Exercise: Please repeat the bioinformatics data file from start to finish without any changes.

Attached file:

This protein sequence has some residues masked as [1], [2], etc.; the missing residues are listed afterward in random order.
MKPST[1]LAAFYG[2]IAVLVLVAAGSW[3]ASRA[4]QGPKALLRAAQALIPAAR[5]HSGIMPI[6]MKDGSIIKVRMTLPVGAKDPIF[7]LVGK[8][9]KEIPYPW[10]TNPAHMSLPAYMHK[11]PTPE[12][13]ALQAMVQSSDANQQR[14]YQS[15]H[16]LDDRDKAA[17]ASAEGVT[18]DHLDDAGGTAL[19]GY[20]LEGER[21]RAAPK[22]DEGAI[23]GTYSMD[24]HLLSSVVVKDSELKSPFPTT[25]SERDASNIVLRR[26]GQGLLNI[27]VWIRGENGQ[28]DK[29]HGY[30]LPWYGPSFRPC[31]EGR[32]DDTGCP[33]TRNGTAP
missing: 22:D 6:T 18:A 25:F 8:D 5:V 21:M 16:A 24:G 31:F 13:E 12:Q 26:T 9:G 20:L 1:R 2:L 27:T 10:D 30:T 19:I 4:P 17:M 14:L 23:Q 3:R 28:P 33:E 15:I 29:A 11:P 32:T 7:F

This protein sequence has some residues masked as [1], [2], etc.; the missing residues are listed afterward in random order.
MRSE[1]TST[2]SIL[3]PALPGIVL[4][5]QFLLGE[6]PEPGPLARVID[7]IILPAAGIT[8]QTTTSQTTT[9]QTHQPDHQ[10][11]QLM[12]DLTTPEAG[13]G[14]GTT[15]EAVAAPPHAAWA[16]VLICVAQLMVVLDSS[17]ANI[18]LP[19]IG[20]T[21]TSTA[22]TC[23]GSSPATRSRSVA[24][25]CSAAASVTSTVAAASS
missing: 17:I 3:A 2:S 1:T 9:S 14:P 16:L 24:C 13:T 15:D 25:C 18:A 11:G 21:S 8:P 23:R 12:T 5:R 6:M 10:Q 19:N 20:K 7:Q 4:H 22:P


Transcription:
This protein sequence has some residues masked as [1], [2], etc.; the missing residues are listed afterward in random order.
MKPST[1]LAAFYG[2]IAVLVLVAAGSW[3]ASRA[4]QGPKALLRAAQALIPAAR[5]HSGIMPI[6]MKDGSIIKVRMTLPVGAKDPIF[7]LVGK[8][9]KEIPYPW[10]TNPAHMSLPAYMHK[11]PTPE[12][13]ALQAMVQSSDANQQR[14]YQS[15]H[16]LDDRDKAA[17]ASAEGVT[18]DHLDDAGGTAL[19]GY[20]LEGER[21]RAAPK[22]DEGAI[23]GTYSMD[24]HLLSSVVVKDSELKSPFPTT[25]SERDASNIVLRR[26]GQGLLNI[27]VWIRGENGQ[28]DK[29]HGY[30]LPWYGPSFRPC[31]EGR[32]DDTGCP[33]TRNGTAP
missing: 22:D 6:T 18:A 25:F 8:D 5:V 21:M 16:A 24:G 31:F 13:E 12:Q 26:T 9:G 20:L 1:R 2:L 27:T 10:D 30:T 19:I 4:P 17:M 14:L 23:Q 3:R 28:P 33:E 15:I 29:A 11:P 32:T 7:F

This protein sequence has some residues masked as [1], [2], etc.; the missing residues are listed afterward in random order.
MRSE[1]TST[2]SIL[3]PALPGIVL[4][5]QFLLGE[6]PEPGPLARVID[7]IILPAAGIT[8]QTTTSQTTT[9]QTHQPDHQ[10][11]QLM[12]DLTTPEAG[13]G[14]GTT[15]EAVAAPPHAAWA[16]VLICVAQLMVVLDSS[17]ANI[18]LP[19]IG[20]T[21]TSTA[22]TC[23]GSSPATRSRSVA[24][25]CSAAASVTSTVAAASS
missing: 17:I 3:A 2:S 1:T 9:S 14:P 16:L 24:C 13:T 15:D 25:C 18:A 11:G 21:S 8:P 23:R 12:T 5:R 6:M 10:Q 19:N 20:K 7:Q 4:H 22:P